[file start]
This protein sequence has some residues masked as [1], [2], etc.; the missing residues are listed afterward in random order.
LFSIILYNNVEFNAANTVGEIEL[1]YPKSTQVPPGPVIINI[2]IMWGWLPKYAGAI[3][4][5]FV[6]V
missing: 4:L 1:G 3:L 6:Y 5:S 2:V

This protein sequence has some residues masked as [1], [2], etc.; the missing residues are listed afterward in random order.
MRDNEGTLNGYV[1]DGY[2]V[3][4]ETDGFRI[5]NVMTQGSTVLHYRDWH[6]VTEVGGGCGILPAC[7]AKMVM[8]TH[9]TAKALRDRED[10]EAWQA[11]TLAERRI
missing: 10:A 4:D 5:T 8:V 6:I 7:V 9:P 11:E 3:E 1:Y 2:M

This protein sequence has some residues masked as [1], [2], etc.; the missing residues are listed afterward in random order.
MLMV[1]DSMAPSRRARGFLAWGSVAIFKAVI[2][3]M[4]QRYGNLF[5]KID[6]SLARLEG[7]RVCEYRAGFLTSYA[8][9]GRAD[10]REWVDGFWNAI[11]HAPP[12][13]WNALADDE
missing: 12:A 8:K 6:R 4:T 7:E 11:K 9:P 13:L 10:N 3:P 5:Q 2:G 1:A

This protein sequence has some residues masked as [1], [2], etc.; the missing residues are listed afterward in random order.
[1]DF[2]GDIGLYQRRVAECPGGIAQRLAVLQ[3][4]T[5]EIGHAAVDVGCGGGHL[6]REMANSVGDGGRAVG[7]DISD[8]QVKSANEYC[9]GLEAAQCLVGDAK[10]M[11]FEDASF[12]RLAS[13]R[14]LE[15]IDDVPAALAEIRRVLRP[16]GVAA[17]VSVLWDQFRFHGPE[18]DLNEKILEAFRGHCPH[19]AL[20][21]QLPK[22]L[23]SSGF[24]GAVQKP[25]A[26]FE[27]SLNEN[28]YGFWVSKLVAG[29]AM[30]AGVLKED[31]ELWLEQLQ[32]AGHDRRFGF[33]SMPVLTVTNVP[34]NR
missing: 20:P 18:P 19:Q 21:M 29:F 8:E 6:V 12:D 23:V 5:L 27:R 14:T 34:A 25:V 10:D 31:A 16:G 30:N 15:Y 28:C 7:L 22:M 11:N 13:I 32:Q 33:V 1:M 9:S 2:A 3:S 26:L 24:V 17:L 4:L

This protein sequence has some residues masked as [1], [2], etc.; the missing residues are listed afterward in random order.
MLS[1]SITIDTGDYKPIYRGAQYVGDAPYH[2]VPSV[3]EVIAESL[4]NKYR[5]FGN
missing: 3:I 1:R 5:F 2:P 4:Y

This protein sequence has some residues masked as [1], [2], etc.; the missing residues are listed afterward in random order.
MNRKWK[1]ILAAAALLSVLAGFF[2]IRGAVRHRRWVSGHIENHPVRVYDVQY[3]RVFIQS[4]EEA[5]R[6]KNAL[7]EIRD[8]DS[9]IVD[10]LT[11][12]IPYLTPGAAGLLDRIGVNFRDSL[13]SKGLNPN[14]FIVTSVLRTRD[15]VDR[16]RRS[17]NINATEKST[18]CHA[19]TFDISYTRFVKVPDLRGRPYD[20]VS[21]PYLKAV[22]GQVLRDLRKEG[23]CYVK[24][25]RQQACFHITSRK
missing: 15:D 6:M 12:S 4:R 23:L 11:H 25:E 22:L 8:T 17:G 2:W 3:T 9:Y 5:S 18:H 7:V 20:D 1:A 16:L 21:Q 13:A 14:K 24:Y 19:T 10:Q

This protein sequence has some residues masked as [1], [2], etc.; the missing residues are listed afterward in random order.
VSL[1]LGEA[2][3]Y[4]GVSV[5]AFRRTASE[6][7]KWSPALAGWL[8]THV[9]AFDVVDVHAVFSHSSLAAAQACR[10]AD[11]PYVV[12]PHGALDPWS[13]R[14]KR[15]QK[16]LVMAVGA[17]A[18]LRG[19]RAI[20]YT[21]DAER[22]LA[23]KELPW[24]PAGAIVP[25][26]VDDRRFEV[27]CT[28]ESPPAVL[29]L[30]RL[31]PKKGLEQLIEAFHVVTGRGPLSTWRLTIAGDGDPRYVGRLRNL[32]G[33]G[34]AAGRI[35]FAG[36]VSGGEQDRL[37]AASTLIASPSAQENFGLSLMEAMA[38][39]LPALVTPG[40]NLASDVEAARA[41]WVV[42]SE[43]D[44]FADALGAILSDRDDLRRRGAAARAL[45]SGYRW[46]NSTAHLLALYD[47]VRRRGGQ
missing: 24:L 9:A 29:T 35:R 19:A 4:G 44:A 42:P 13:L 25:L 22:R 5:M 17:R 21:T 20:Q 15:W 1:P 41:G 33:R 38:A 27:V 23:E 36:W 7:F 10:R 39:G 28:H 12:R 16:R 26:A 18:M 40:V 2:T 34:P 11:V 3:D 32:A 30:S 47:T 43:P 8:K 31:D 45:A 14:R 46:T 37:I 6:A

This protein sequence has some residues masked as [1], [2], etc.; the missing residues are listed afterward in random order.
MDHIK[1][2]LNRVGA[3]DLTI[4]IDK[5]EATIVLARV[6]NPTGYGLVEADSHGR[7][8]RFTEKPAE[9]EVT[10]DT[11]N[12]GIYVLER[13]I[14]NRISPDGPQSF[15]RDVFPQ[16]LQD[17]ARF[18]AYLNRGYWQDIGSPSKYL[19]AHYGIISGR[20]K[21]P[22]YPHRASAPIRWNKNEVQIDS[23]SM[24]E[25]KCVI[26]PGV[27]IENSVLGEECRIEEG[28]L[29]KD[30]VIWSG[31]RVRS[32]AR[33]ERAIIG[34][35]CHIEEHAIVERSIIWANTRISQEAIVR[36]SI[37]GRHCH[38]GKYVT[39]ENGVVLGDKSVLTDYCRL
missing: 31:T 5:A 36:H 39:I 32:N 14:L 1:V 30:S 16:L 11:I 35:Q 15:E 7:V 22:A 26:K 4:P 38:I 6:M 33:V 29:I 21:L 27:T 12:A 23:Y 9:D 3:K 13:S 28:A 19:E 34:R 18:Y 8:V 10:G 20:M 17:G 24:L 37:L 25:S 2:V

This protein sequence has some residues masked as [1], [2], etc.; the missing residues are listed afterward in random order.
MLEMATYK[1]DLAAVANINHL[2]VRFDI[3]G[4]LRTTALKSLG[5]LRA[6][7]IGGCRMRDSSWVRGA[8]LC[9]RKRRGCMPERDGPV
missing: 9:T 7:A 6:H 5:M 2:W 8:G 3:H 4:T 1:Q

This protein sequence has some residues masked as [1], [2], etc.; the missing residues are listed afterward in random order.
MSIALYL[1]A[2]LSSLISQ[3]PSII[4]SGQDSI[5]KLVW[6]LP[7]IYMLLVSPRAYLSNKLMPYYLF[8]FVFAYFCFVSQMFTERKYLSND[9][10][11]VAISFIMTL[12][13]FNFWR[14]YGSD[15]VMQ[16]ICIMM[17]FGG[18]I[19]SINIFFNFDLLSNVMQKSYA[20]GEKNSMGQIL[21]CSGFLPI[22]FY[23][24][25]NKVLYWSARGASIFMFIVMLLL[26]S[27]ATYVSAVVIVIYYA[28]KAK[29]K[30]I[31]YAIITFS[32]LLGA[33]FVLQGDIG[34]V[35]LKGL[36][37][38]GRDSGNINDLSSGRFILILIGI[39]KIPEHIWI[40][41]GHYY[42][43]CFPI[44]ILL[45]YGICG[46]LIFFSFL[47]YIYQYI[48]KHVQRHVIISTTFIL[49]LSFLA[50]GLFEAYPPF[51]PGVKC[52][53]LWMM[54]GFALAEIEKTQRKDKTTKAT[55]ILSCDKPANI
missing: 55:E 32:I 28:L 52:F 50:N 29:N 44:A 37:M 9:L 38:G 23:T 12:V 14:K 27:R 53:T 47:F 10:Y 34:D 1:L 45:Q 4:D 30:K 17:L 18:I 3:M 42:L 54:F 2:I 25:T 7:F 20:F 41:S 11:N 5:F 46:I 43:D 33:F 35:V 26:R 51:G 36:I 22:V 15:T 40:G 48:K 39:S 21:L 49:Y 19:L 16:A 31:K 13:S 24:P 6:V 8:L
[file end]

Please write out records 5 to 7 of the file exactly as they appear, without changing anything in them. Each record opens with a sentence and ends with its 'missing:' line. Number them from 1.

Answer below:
This protein sequence has some residues masked as [1], [2], etc.; the missing residues are listed afterward in random order.
MLS[1]SITIDTGDYKPIYRGAQYVGDAPYH[2]VPSV[3]EVIAESL[4]NKYR[5]FGN
missing: 3:I 1:R 5:F 2:P 4:Y

This protein sequence has some residues masked as [1], [2], etc.; the missing residues are listed afterward in random order.
MNRKWK[1]ILAAAALLSVLAGFF[2]IRGAVRHRRWVSGHIENHPVRVYDVQY[3]RVFIQS[4]EEA[5]R[6]KNAL[7]EIRD[8]DS[9]IVD[10]LT[11][12]IPYLTPGAAGLLDRIGVNFRDSL[13]SKGLNPN[14]FIVTSVLRTRD[15]VDR[16]RRS[17]NINATEKST[18]CHA[19]TFDISYTRFVKVPDLRGRPYD[20]VS[21]PYLKAV[22]GQVLRDLRKEG[23]CYVK[24][25]RQQACFHITSRK
missing: 15:D 6:M 12:S 4:R 23:L 11:H 25:E 22:L 8:T 17:G 2:W 3:T 9:Y 5:S 18:H 7:V 20:D 1:A 16:L 21:Q 13:A 14:K 24:Y 19:T 10:Q

This protein sequence has some residues masked as [1], [2], etc.; the missing residues are listed afterward in random order.
VSL[1]LGEA[2][3]Y[4]GVSV[5]AFRRTASE[6][7]KWSPALAGWL[8]THV[9]AFDVVDVHAVFSHSSLAAAQACR[10]AD[11]PYVV[12]PHGALDPWS[13]R[14]KR[15]QK[16]LVMAVGA[17]A[18]LRG[19]RAI[20]YT[21]DAER[22]LA[23]KELPW[24]PAGAIVP[25][26]VDDRRFEV[27]CT[28]ESPPAVL[29]L[30]RL[31]PKKGLEQLIEAFHVVTGRGPLSTWRLTIAGDGDPRYVGRLRNL[32]G[33]G[34]AAGRI[35]FAG[36]VSGGEQDRL[37]AASTLIASPSAQENFGLSLMEAMA[38][39]LPALVTPG[40]NLASDVEAARA[41]WVV[42]SE[43]D[44]FADALGAILSDRDDLRRRGAAARAL[45]SGYRW[46]NSTAHLLALYD[47]VRRRGGQ
missing: 24:L 9:A 29:T 35:R 19:A 4:G 44:A 42:P 13:L 25:L 22:R 5:M 17:R 21:T 20:Q 15:W 1:P 41:G 33:R 38:A 27:V 23:E 36:W 7:F 10:R 39:G 28:H 12:R 16:R 26:A 18:M 40:V 2:T 34:P 11:V 3:D 32:A 30:S 47:T 43:P 8:K 31:D 45:A 14:R 46:T 37:I 6:A